They have coordinated movements focused on body posture, deep breathing and mental focus.

Qigong can involve movement or simply seated or standing mediation.

Tai chi, on the other hand, involves complex and choreographed movements that match the breath.

While some people can manage their blood sugar with diet and exercise, about 37 million Americans rely on insulin treatments.

Mindfulness activities, including yoga and meditation, are known to help manage their blood sugar levels — 66 percent of Americans with type 2 diabetes do them — but scientists were unable to quantify the benefits until recently.

A team of researchers at the University of Southern California’s Keck School of Medicine reported that mind-body activities lowered hemoglobin A1c, a measure of the average blood glucose level for the past 3 months – by 0.84 percent, on average.

Their analysis was published in the Journal of Integrative and Complementary Medicine.

The scientists analyzed 28 published clinical trials that tested various practices, including yoga, qigong, meditation and mindfulness-based stress reduction.

Qigong, a coordinated posture, movement and meditation practice with roots in ancient China, was associated with a 0.66 percent drop in A1c.

Mindfulness-based stress reduction practices, including meditation, contributed to a 0.48 percent reduction.

Yoga was the most studied mind-body practice and had the greatest benefit for type 2 diabetics, reducing hemoglobin A1c by about 1 percent.

That reduction, the authors note, is comparable to the 1 percent reduction in A1c caused by the common diabetes drug metformin.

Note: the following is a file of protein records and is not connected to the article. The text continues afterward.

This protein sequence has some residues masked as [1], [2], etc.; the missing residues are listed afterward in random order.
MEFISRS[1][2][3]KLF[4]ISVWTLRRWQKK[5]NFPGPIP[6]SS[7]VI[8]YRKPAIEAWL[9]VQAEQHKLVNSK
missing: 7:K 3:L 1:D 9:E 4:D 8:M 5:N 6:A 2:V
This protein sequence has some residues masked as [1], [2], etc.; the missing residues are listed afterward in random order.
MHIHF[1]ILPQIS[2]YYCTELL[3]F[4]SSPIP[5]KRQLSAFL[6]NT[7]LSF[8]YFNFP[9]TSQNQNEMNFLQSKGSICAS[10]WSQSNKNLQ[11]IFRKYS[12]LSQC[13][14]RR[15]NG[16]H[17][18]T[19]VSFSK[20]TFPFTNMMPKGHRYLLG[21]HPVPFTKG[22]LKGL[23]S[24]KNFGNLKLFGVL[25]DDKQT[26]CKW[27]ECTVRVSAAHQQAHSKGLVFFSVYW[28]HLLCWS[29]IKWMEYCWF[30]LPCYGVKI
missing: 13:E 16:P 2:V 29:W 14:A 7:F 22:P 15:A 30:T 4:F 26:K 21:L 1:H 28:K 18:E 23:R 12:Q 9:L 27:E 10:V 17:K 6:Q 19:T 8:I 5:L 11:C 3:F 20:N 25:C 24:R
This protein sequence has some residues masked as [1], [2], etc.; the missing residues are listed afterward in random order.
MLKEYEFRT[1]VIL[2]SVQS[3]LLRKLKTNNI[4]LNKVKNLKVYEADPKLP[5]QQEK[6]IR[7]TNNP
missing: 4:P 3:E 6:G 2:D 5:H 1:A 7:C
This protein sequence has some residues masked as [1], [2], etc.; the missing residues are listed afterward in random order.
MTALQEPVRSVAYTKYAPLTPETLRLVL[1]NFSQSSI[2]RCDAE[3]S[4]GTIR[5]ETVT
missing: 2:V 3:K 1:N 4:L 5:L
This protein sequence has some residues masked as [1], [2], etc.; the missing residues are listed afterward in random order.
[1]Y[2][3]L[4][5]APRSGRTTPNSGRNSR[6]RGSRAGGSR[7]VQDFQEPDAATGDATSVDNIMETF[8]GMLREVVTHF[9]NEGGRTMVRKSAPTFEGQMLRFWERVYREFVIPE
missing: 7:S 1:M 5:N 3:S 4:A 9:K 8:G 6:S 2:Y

People who practiced yoga several times a week saw the steepest reduction in their A1c.

The analysis suggests that in combination with prescription medication, mindfulness activities can double the effectiveness of the medication.

Dr Richard Watanabe, a professor of population and public health sciences and physiology and neurosciences at the Keck School of Medicine, said: ‘What is important about this study is that the effect is very strong and that it is above the standard of care. .’

Type 2 diabetes can be prevented with healthy lifestyle measures, such as maintaining a good diet, exercising, avoiding smoking and losing excess weight.

About 96 million Americans are prediabetic, meaning their blood sugar levels are higher than normal, but not yet high enough to be diagnosed as type 2 diabetes.

People with prediabetes are vulnerable to type 2 diabetes, as well as heart disease and stroke.

Participating in mind-body activities can be helpful for those at high risk for developing diabetes.

Dr Sanogo said: ‘This could be an important tool for many people because type 2 diabetes is a major chronic health problem and we are not doing a good enough job of controlling it.’

“Although this study does not address it as a preventive measure, it suggests that it may help people who are pre-diabetic to reduce their risk of future type 2 diabetes.”